Box art - Red Dead Redemption 2

Red Dead Redemption 2 – How to Play Poker and Win

Playing poker is a great respite from Red Dead Redemption 2’s wide open range. If you’ve played poker in the original Red Dead Redemption or in real life, you’ll know what you’re in for. If you’re new to going all in, then we’ve laid it all out here. Learning how to play poker and win in Red Dead Redemption 2 will hopefully be like a reliable horse. Just whistle and you’ll recall what you need.

Red Dead Redemption 2 – How to Play Texas Hold ‘Em

Red Dead Redemption 2 continues on from the first game with a poker variant inspired by Texas Hold ‘Em. Your aim every round is to win by either having the best hand or convincing everyone else to fold. You get two cards to start, known as your hold cards. These are kept hidden from the rest of the table and form the basis of your hand.

Players to the left of the dealer must initiate the betting. These bets, known as the small blind and big blind, form the initial pot that players seek out. After the dealer distributes hold cards to each participant, the first betting round starts.

Red Dead Redemption 2 – Entering the Betting Round

Each betting round moves in clockwise order around the table. When it’s their turn, each player must pony up money equal to or greater than the previous players. The bet always needs to go up, but you can fold and sit out the rest of the round if you don’t feel confident. The five possible actions on each of your turns during the betting round are as follows.

  1. If no bet has been placed so far, you can check. This basically means that you bet no money and passing play along to the next player. Once all players pass, the betting round finishes up and the next community card hits the table.
  2. If you don’t want to check, you can initiate the bet yourself. Each other player around the table will have to at least match what you’re putting down as play continues.
  3. If someone before you already bet, you can raise the stakes. Not only will this force everyone else down the line to match your bet, but it will also make the player who placed the original bet match your new one.
  4. No matter what’s on the table, you always have the option to fold. You’ll want to fold when you know that a loss is inevitable and you want to save face. Note that folding takes you completely out of the round. Any bets placed before a fold are complete losses.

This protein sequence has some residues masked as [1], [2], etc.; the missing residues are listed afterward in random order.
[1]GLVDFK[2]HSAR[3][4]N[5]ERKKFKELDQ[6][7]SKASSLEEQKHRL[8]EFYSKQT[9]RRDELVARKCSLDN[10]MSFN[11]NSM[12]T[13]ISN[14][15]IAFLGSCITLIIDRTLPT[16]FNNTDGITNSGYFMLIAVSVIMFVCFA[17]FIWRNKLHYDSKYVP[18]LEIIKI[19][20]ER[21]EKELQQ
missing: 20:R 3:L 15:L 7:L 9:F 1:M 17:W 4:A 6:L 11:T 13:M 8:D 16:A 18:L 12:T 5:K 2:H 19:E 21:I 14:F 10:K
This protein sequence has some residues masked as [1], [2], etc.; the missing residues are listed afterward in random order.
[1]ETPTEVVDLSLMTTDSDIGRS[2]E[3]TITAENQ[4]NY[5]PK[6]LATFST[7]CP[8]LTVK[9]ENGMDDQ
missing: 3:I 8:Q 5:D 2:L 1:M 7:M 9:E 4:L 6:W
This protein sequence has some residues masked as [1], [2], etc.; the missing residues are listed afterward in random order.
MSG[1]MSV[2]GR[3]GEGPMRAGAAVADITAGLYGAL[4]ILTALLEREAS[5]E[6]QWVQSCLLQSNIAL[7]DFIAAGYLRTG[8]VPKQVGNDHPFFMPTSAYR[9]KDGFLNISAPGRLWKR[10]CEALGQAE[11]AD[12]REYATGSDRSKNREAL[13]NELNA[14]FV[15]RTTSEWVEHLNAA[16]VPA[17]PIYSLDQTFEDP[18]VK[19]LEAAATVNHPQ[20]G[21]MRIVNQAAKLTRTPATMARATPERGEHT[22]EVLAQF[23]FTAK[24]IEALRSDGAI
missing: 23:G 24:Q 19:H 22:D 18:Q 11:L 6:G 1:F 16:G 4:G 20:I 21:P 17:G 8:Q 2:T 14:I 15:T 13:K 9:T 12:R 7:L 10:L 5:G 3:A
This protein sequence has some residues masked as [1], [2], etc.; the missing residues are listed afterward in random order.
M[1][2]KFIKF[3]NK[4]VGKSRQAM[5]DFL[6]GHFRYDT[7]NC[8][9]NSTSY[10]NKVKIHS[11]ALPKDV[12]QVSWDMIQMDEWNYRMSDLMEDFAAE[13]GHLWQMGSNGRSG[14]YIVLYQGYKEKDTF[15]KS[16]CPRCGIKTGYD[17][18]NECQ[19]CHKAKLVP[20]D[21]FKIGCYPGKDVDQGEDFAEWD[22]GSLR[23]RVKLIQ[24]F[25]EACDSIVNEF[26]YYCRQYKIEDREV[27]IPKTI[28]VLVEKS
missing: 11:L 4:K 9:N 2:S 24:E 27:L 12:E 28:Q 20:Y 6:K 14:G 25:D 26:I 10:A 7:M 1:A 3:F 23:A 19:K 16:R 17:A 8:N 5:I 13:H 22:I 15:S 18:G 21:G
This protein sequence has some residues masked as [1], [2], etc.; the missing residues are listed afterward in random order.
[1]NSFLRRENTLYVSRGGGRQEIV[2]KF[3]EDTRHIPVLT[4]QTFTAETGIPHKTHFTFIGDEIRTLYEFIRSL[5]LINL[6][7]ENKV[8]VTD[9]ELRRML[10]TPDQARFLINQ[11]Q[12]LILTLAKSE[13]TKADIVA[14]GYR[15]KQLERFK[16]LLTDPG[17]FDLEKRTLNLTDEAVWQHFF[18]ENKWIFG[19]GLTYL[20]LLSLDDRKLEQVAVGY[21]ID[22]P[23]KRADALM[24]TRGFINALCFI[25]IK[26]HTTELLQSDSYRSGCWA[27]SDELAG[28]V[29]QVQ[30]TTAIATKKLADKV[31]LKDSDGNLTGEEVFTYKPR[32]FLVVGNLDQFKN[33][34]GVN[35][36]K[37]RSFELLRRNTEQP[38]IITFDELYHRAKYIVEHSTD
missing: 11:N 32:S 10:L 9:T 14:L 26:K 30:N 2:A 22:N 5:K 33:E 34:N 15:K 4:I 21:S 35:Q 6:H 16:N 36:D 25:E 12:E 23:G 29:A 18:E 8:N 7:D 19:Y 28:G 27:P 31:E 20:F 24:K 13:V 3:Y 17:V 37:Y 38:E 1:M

5. If you have confidence that your hand can take the competition, you can go all in. This will place all your chips into the pot, making the hand an all or nothing situation. If you can’t match the current bet on your turn, you can still go all in and possibly win, but you’ll only win whatever portion of the prize you can match.

While you’re waiting for your fellow players to consider their options, you can lock in your move to save time. This is done via auto bet, which is accessed by holding left on the d-pad. This gives you access to all available options. Selecting one will automatically initiate it when it’s time for you to play. If your selection doesn’t work for the current hand, auto bet automatically switches off and play continues as normal.

As bets come in around the table making bets, the dealer throws cards to the center. These community cards count for each player and form the rest of your hand. The first three cards, known as the flop, will give you an initial idea on whether to keep betting or sit out until the next round. The fourth and fifth cards, the turn and river respectively, must come out before you reveal your hand and earn your winnings.

Red Dead Redemption 2 – Scoring Your Poker Hand

As play continues, you’ll want to determine exactly what type of hand you’re building towards. Here’s a brief overview of every poker hand you could turn in, starting with the most powerful and going from there.

  • A Royal Flush is a five-card hand encompassing an entire suit’s royal family. You’ll need a matching ace, king, queen, jack and 10.
  • A Straight Flush is a sequence of any five cards in order, all in the same suit.
  • Four of a Kind has all four copies of any number in the deck, covering hearts, spades, diamonds, and clubs.
  • A Full House brings together a Three of a Kind with a matching pair of a different number. Something like three friends getting together to take care of a pair of children.
  • A Flush is any five cards of the same suit.
  • A Straight is five cards in order, but the suits don’t matter.
  • Three of a Kind is three of any number. It’s like Four of a Kind, but you’re missing one card.
  • Two pair is two cards with a matching number multiplied by two.
  • One pair is a single set of matching cards.
  • If you don’t have any of these, your hand is scored based on your highest card, and can only beat similar hands with lesser cards in them.

After the final betting round, each player shows their hold cards to reveal their full hand. Called the showdown, it’s here where the final winner of the round is determined. If your hand ties with another players’ hand in strength, your extra cards will determine who wins. For example, if you have three of a kind and an ace, that might trump another three of a kind that’s alongside a king. If you don’t want to reveal your hand for whatever reason, you’re allowed to fold at the last minute. This is known as a muck.